The Natural Resources and Climate Change Committee of Parliament has warned Ministry of Natural Resources, Energy and Mining of unspecified action if it fails to police illegal mining and trade of gemstones and other minerals.
The committee’s chairperson Werani Chilenga, in an interview on Monday, expressed dismay that despite having a strong Mines and Mineral Act of 2018, the minister was failing to prepare guidelines for the implementation of the law to curb illegal mining and trade malpractices.
The development comes amid reports that gemstones mined in the country are being exported illegally through Dar es Salaam Port in Tanzania to Far Eastern countries at the expense of tangible economic benefits to the nation.
Said Chilenga: “As a committee, we are aware of the development and for your information, an analysis was made that indicated that we are losing over K5 million daily from Namizimu Forest alone and it could be more if we include other illegal mining activities.
“The traders of the gemstones are buying from Malawians and other nationals who are illegally mining and there is no control and the ministry is to blame for all these issues. We will call ministry officials to give them timeframe to come up with the regulations.”
He said the ministry operationalised the law in September, but is yet to come up with operational guidelines.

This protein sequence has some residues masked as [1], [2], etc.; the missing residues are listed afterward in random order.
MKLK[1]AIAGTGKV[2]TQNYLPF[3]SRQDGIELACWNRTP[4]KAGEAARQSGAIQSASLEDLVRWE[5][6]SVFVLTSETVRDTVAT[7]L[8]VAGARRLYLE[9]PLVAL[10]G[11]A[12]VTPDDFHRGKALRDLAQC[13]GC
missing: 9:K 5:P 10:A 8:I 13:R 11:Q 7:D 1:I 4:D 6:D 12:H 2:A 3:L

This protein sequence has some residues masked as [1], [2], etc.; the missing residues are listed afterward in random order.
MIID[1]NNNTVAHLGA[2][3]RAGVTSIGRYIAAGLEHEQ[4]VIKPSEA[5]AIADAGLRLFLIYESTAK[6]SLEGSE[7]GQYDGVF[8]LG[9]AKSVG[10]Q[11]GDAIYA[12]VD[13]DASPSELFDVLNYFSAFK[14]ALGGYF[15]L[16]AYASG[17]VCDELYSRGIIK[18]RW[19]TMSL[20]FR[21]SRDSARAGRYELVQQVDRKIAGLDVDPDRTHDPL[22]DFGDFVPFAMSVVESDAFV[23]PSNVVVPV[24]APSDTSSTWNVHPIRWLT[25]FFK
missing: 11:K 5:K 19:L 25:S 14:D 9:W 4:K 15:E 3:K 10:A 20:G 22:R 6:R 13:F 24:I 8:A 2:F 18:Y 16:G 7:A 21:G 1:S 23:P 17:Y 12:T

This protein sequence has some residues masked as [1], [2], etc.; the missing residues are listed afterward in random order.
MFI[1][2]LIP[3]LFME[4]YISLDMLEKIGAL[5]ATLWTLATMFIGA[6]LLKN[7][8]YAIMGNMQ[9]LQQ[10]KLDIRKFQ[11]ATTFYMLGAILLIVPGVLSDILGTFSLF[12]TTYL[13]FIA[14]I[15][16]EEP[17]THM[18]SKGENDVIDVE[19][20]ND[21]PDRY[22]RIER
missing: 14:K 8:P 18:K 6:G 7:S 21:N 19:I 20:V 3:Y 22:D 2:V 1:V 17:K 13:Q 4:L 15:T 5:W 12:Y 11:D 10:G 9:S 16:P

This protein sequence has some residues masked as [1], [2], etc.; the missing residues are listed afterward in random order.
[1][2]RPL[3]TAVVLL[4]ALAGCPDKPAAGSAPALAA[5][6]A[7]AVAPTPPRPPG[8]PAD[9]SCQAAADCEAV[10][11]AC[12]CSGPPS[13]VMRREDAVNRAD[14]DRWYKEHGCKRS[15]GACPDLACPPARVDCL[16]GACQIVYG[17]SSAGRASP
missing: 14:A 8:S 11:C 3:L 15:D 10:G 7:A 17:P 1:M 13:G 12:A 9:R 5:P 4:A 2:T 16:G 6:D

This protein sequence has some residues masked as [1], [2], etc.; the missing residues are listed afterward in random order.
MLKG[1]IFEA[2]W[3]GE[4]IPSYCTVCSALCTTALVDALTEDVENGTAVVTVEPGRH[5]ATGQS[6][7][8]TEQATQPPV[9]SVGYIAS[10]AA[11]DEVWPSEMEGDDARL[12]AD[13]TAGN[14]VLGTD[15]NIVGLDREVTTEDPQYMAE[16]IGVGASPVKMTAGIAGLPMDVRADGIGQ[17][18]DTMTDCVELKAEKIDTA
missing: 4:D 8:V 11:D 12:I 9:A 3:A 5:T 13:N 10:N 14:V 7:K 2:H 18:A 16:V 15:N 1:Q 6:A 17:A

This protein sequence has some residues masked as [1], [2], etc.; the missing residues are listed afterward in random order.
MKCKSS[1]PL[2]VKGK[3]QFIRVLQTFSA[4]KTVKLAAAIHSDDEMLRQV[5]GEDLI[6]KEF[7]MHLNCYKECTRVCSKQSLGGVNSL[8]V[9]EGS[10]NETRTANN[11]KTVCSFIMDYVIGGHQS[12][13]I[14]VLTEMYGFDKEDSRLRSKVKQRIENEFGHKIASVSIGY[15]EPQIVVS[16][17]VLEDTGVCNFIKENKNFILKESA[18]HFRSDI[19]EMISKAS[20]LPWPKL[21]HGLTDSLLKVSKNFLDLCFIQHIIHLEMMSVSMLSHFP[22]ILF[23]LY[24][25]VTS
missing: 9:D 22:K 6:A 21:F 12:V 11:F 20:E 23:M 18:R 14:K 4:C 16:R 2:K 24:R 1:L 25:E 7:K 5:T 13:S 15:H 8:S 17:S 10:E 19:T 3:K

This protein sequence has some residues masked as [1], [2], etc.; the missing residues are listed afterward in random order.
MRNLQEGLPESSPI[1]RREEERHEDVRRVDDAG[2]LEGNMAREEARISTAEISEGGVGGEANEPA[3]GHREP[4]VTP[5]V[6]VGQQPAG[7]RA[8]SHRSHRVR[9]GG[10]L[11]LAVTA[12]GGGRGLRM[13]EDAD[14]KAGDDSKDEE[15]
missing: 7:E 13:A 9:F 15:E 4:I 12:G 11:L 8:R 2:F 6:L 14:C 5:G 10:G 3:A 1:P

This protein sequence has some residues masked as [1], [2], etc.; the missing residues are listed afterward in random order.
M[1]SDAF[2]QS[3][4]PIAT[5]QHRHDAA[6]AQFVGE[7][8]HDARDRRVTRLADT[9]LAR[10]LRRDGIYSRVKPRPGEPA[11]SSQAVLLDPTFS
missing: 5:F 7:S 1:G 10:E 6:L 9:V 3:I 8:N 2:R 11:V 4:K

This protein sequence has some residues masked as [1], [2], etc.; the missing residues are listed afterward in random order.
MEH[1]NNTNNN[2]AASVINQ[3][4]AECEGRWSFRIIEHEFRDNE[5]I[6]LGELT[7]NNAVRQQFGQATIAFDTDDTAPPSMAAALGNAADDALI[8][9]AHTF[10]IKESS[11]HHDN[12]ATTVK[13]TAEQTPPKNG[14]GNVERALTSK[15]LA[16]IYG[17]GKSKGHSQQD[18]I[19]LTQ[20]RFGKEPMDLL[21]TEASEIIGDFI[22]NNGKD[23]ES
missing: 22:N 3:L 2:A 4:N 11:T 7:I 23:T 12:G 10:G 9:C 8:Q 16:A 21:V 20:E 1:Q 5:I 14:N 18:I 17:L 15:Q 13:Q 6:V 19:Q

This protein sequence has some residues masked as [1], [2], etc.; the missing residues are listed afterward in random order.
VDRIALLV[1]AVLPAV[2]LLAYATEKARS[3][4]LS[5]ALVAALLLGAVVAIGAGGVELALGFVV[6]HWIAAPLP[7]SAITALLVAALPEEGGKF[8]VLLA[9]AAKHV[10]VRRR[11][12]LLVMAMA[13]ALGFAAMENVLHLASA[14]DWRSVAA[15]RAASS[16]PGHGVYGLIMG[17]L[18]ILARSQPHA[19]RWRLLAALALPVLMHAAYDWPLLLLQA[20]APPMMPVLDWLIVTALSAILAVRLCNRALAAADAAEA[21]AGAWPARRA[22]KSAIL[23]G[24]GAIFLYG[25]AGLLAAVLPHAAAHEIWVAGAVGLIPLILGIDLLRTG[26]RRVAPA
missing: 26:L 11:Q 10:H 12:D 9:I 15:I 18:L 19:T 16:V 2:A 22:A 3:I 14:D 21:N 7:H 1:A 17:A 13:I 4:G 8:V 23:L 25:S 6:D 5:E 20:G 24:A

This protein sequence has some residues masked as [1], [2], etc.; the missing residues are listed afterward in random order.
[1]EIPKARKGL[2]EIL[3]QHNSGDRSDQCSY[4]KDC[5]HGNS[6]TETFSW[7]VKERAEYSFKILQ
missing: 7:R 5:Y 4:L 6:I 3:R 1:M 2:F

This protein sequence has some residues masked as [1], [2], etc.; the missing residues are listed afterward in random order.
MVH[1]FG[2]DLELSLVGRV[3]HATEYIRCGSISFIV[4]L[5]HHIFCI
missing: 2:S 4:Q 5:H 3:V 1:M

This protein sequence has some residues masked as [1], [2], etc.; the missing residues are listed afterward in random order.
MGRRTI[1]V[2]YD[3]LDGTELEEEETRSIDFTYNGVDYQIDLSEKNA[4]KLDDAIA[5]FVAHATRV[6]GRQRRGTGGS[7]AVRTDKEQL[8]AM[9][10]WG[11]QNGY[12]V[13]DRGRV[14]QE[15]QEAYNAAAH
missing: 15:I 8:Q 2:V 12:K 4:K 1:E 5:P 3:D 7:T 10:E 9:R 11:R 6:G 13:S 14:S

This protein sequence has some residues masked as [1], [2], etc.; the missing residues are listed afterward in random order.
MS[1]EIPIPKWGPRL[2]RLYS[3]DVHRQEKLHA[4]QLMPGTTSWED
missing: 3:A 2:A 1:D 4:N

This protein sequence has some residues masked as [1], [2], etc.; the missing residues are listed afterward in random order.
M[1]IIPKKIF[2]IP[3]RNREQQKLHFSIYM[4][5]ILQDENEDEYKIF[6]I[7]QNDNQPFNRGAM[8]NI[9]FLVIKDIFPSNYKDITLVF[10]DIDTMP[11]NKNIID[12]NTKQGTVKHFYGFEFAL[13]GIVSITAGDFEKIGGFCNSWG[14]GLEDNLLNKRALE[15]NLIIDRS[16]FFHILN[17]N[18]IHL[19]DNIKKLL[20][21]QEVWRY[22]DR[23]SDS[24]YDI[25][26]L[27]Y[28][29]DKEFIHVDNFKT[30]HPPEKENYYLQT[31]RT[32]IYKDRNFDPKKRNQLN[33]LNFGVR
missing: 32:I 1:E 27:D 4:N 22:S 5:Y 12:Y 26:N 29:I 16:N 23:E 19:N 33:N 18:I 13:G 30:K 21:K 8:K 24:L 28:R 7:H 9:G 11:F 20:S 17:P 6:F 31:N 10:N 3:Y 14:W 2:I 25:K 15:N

Chilenga said the development has created a situation where mining is free for all because the ministry does not have guidelines to penalise offenders.
Ministry of Natural Resources, Energy and Mining spokesperson Sangwani Phiri refused to comment on the issue, saying it will issue a press statement on the same issue.
Earlier, the ministry said it was working on helping small and artisanal miners to formalise their trade so that it starts benefitting the economy.
On his part, Natural Resources Justice Network chairperson Kossam Munthali, who leads a grouping of some 30 local and international civil society organisations (CSOs) said government has ignored the reasoning of the CSOs that it should embrace small miners.
He said small miners are usually exploited by foreigners for labour and cheap mineral nugget purchases, adding that government should train and fund them into licensed cottage enterprises from which government will collect fees and royalties.
“It is over seven years now since our network, for example, began lobbying for the community training sessions. All this time, government has been paying lip service to the idea, even on a precautionary basis,” said Munthali.
In December last year, Parliament passed the long-awaited Mines and Minerals Amendment Bill, which was earlier this year assented to by the President.
The legislation seeks to regulate the development of mineral resources in the country through adherence to sustainable development principles.